World

Imposing Sanctions Against North Korea Is A Good Idea

| by Mark Jones
The North Korean flag flies in PyongyangThe North Korean flag flies in Pyongyang

In the face of injustices inflicted by the North Korean government, new sanctions ordered by President Barack Obama's administration offer increased potential for peace talks between American and North Korean leaders.

On July 6, a report issued by the U.S. Department of the Treasury’s Office of Foreign Assets Control revealed that sanctions had been placed on North Korean leader Kim Jong-un and 14 other government officials who are responsible for severe human rights violations.  According to the report, the sanctioned individuals are responsible for keeping approximately 100,000 citizens in prison camps where  “torture, execution, sexual assault, starvation, slave labor, and other cruel extrajudicial punishment” take place.

The sanctions serve as necessary punishment for the cruelties that these 15 individuals have inflicted on their own people, as well as their refusal to discontinue their precarious nuclear weapon and ballistic missile programs.

In January and February, North Korea conducted tests of nuclear weapons. The tests were in direct violation of existing United Nation policies and prompted Obama to order sanctions on the North Korean government.  

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The nuclear weapons and missiles are thought to have the power to reach intercontinental distances. When North Korea refused to comply with U.S. orders to discontinue tests of the weapons, the United States placed restrictions on trade of natural resources, small arms, and other goods in North Korea.

The sanctions, placed in March, were an attempt made by the U.S. government to initiate talks and settlements with the North Korean government.  The sanctions, however, did not prove strong enough to kick start negotiations. 

Stronger actions needed to be taken.

Now, as Kim moves forward with his nuclear and ballistic missile programs, Obama has put stronger actions into play by freezing all of his assets in America and prohibiting communication with any American citizen.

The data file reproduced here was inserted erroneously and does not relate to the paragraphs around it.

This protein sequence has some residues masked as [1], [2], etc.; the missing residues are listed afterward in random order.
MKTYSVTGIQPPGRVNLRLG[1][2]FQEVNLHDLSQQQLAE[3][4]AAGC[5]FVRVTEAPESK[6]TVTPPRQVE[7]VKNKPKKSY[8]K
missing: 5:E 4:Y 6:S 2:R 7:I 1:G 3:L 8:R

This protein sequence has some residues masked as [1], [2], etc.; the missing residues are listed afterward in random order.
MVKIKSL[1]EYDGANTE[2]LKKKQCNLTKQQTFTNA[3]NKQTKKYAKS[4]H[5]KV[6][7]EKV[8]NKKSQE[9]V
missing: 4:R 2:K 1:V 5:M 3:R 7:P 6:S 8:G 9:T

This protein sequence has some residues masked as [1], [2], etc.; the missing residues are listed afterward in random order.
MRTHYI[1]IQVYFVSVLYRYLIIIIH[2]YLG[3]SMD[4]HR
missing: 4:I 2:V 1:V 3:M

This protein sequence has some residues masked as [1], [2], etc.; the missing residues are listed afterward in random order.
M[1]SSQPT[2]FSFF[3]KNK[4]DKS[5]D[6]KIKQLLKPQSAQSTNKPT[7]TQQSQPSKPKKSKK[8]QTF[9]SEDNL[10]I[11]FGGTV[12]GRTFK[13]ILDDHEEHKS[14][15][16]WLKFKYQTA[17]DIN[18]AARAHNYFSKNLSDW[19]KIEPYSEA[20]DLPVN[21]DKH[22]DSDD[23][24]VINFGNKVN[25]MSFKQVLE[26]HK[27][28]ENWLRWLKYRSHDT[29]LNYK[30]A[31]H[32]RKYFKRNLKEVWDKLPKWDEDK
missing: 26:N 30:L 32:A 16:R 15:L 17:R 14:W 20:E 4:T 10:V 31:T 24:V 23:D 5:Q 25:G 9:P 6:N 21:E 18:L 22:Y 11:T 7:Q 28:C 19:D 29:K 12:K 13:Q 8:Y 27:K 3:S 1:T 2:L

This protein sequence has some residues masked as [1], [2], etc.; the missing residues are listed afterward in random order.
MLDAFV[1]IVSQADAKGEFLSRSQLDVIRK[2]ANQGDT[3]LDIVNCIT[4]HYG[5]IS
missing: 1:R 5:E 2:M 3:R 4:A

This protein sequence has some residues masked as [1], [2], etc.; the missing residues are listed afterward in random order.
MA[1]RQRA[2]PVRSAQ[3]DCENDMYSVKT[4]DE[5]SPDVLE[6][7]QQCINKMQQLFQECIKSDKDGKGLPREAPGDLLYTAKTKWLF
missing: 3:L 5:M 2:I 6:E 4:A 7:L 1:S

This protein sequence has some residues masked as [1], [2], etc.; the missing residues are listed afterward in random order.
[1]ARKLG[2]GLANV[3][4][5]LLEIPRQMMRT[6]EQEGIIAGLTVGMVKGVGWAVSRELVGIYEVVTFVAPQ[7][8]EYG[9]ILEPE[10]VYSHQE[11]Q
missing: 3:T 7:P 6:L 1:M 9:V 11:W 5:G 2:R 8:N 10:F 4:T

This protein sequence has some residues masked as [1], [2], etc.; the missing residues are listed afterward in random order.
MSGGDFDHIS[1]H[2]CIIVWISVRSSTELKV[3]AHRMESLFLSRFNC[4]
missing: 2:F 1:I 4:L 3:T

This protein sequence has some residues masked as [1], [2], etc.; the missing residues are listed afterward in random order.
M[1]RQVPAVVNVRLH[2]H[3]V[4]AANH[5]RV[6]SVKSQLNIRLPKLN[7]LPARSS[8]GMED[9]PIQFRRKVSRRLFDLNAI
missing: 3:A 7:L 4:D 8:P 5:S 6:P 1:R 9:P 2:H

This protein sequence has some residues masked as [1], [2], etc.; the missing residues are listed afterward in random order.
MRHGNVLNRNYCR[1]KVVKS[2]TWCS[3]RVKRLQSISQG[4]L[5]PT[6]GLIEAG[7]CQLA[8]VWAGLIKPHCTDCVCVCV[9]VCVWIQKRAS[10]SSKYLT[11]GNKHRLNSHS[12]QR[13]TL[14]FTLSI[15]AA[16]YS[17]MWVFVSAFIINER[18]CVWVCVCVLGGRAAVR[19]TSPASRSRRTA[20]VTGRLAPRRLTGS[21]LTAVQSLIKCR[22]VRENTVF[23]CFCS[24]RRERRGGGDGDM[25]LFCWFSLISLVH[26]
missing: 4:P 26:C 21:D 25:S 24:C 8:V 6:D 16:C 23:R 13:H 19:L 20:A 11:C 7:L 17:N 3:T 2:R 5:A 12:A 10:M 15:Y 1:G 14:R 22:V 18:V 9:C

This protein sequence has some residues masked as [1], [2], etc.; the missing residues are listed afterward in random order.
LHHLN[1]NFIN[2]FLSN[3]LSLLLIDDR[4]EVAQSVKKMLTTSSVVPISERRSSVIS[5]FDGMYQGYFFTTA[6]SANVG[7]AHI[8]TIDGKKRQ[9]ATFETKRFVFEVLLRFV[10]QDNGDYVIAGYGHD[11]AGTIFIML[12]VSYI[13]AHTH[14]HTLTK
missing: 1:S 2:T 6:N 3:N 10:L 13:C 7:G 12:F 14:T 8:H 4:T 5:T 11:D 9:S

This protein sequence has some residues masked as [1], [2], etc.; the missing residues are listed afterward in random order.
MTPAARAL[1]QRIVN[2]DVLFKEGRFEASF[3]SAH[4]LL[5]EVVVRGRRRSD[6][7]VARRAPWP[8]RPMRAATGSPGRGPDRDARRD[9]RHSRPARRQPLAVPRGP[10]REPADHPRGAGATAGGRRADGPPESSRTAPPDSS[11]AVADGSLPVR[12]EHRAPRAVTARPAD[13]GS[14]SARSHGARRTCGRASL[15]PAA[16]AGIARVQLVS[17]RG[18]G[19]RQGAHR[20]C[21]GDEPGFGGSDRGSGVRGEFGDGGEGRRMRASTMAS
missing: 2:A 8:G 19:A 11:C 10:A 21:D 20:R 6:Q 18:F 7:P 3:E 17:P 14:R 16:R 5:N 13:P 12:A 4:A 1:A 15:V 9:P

Placing sanctions directly on Kim and specific government officials is the right move.  The powerful members of this group are responsible for the vicious regulation of approximately 25 million people.  If the United States has any hope of initiating peace talks with the North Korean government, leaders must capture the attention of those with the most power.

Secretary of State John Kerry told reporters that the United States is “ready and prepared” to engage in settlement talks with North Korea.  Until the talks become absolutely essential for North Korean leaders, however, the United States will remain in waiting.

The new sanctions, which directly affect the political and economic interests of 15 very influential North Koreans, may be enough to force conversations about nuclear weapons to occur.

New sanctions have the potential to illicit extremely negative responses in North Korea.  In an interview with The New York Times, Victor Cha, Korean chair at the Center for Strategic and International Studies, recalled the North Korean response to the movie “The Interview.” 

The release of the fictional movie that ends with the assassination of North Korea’s leader led to threats of violence and computer hacking in Sony Entertainment’s systems.  Cha commented, “That’s just fiction; this is real life, and they may react very negatively to the designating of basically their god.”

The possibility of future negative repercussions should not deter American leaders from enforcing sanctions on North Korea.

We must remember why these sanctions have been put in place. Sanctions on Kim and other North Korean officials are meant to represent punishment for an extensive list of impermissible human rights abuses.  The matter is not exclusively an economic and political conflict between the United States and North Korea.  At their core, the sanctions signify something much more important.

By holding sanctions in place, America boldly tells Koreans and the rest of the world that we will not stand for such injustices. As world leaders and United Nation members, American leaders have to be prepared for backlash.  

Ultimately, defending the rights of human beings and the good that likely will follow from placing sanctions on Kim should outweigh any hesitations that Americans have moving forward with Obama’s decision.

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Sources: The New York Times (2), U.S. Department Of The Treasury / Photo credit: (stephan)/Flickr

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